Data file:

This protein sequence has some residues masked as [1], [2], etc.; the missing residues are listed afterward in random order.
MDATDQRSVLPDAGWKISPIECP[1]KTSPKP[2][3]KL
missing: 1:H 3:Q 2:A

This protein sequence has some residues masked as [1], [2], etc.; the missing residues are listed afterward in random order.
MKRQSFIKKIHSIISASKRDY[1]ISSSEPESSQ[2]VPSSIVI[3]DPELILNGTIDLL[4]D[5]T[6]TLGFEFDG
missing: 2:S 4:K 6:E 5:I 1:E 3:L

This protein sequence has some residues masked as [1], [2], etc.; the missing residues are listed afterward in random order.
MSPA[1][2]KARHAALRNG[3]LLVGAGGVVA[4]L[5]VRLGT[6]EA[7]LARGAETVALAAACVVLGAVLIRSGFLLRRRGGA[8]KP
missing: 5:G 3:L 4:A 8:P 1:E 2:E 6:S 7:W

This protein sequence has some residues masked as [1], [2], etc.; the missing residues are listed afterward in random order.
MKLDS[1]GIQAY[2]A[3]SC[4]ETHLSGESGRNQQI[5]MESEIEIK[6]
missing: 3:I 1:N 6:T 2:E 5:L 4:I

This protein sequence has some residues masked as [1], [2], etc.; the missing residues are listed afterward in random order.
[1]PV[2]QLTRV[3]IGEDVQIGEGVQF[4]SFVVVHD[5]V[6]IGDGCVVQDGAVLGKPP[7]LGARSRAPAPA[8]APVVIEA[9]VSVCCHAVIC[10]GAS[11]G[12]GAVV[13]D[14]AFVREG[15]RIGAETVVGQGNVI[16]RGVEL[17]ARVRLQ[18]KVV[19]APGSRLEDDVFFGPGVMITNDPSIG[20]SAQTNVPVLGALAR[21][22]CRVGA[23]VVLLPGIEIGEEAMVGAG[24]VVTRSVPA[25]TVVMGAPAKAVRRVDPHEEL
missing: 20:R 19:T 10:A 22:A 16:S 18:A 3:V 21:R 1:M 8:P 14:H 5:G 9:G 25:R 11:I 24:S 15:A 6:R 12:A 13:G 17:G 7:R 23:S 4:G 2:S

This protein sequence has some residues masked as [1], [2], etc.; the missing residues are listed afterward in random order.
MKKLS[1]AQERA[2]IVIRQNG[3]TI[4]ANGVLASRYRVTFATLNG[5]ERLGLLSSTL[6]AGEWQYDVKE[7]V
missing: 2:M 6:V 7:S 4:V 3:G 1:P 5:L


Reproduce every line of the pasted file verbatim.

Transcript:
This protein sequence has some residues masked as [1], [2], etc.; the missing residues are listed afterward in random order.
MDATDQRSVLPDAGWKISPIECP[1]KTSPKP[2][3]KL
missing: 1:H 3:Q 2:A

This protein sequence has some residues masked as [1], [2], etc.; the missing residues are listed afterward in random order.
MKRQSFIKKIHSIISASKRDY[1]ISSSEPESSQ[2]VPSSIVI[3]DPELILNGTIDLL[4]D[5]T[6]TLGFEFDG
missing: 2:S 4:K 6:E 5:I 1:E 3:L

This protein sequence has some residues masked as [1], [2], etc.; the missing residues are listed afterward in random order.
MSPA[1][2]KARHAALRNG[3]LLVGAGGVVA[4]L[5]VRLGT[6]EA[7]LARGAETVALAAACVVLGAVLIRSGFLLRRRGGA[8]KP
missing: 5:G 3:L 4:A 8:P 1:E 2:E 6:S 7:W

This protein sequence has some residues masked as [1], [2], etc.; the missing residues are listed afterward in random order.
MKLDS[1]GIQAY[2]A[3]SC[4]ETHLSGESGRNQQI[5]MESEIEIK[6]
missing: 3:I 1:N 6:T 2:E 5:L 4:I

This protein sequence has some residues masked as [1], [2], etc.; the missing residues are listed afterward in random order.
[1]PV[2]QLTRV[3]IGEDVQIGEGVQF[4]SFVVVHD[5]V[6]IGDGCVVQDGAVLGKPP[7]LGARSRAPAPA[8]APVVIEA[9]VSVCCHAVIC[10]GAS[11]G[12]GAVV[13]D[14]AFVREG[15]RIGAETVVGQGNVI[16]RGVEL[17]ARVRLQ[18]KVV[19]APGSRLEDDVFFGPGVMITNDPSIG[20]SAQTNVPVLGALAR[21][22]CRVGA[23]VVLLPGIEIGEEAMVGAG[24]VVTRSVPA[25]TVVMGAPAKAVRRVDPHEEL
missing: 20:R 19:T 10:A 22:A 16:S 18:A 3:V 21:R 1:M 8:P 14:H 5:G 9:G 25:R 11:I 24:S 15:A 6:R 12:A 13:G 17:G 7:R 23:S 4:G 2:S

This protein sequence has some residues masked as [1], [2], etc.; the missing residues are listed afterward in random order.
MKKLS[1]AQERA[2]IVIRQNG[3]TI[4]ANGVLASRYRVTFATLNG[5]ERLGLLSSTL[6]AGEWQYDVKE[7]V
missing: 2:M 6:V 7:S 4:V 3:G 1:P 5:L